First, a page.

A small molecule drug developed by the French company Sensorion has proven ineffective in a phase IIb trial for the treatment of a rare vertigo condition, leading the company to close down the development of the drug.
The phase IIb trial tested Sensorion’s lead drug in 105 patients with the rare condition acute unilateral vestibulopathy, which leads to feelings of vertigo and motion sickness. The drug failed to meet the primary goal of the trial, which was to beat the placebo in reducing symptoms of vertigo when the patient was standing up.
Going forward, Sensorion will discontinue its program in acute unilateral vestibulopathy. The company will instead focus its efforts on drugs and gene therapies for treating hearing loss conditions, including one drug that is in phase II.
Sensorion’s small molecule drug is designed to dampen the activity of neurons that encode balance by blocking a protein called histamine receptor 4, thus treating vertigo. This drug was expected to treat the rare vertigo condition without causing sedation in patients as current medications do.
After this major setback, many of Sensorion’s public investors seem to have lost confidence in the company. Sensorion’s stock price has dropped by almost 50% on Euronext Paris since the end of last week.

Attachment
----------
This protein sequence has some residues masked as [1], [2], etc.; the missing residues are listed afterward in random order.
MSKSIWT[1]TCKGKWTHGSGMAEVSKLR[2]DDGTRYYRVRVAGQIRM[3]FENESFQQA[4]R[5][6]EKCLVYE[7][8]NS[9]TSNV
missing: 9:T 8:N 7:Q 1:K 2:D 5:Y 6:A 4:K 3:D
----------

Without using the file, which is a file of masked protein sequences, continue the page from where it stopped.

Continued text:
Sensorion will now focus on developing a small molecule drug candidate for sudden sensorineural hearing loss, which is currently in phase II. The company is also working on two preclinical-stage gene therapies with the Pasteur Institute in Paris for the treatment of genetic deafness disorders including Usher syndrome type 1.
One of Sensorion’s closest competitors is the Swiss company Auris Medical. This company is testing a drug in phase II for the treatment of vertigo symptoms. Like Sensorion’s drug, Auris Medical’s treatment targets histamine receptors. However, it’s designed to hit different types of histamine receptors, partially activating histamine receptor 1 while simultaneously blocking histamine receptor 3. Auris Medical plans to release interim results of the phase II trial in early 2020.
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